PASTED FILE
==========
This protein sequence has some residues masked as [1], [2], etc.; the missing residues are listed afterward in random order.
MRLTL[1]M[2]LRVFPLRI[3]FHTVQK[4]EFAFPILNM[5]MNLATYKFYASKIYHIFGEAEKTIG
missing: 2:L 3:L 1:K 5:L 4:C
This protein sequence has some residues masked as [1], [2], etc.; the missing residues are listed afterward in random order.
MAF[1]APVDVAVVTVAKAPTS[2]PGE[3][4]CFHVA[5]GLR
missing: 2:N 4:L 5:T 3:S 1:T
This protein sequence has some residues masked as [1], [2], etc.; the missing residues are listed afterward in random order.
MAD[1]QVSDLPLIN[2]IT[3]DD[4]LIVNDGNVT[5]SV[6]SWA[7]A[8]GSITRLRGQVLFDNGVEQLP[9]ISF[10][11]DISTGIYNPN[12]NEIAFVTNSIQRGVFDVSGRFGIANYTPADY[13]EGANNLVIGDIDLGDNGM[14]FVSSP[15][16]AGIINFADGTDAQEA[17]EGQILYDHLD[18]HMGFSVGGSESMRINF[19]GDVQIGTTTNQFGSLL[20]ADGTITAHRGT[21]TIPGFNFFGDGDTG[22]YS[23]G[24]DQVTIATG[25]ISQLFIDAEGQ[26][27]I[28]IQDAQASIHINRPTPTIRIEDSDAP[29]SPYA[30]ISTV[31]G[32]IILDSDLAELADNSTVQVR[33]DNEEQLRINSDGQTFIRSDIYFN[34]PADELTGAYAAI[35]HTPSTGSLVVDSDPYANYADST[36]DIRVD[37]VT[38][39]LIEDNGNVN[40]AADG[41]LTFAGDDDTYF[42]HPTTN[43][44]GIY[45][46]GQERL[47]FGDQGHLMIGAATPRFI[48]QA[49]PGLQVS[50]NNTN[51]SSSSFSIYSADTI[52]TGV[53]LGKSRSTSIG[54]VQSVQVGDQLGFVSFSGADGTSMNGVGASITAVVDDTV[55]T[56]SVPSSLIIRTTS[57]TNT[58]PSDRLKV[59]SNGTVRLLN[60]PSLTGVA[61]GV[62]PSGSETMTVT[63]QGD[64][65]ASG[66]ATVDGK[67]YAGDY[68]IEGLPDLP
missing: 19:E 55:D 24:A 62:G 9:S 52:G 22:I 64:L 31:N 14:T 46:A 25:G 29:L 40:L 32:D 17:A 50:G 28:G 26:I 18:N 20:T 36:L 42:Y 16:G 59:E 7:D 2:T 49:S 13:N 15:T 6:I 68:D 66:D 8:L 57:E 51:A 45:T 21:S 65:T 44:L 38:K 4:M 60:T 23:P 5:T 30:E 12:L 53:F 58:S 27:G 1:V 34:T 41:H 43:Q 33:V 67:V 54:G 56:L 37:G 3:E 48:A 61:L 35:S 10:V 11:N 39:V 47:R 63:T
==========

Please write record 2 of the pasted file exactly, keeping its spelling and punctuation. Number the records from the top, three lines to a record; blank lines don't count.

This protein sequence has some residues masked as [1], [2], etc.; the missing residues are listed afterward in random order.
MAF[1]APVDVAVVTVAKAPTS[2]PGE[3][4]CFHVA[5]GLR
missing: 2:N 4:L 5:T 3:S 1:T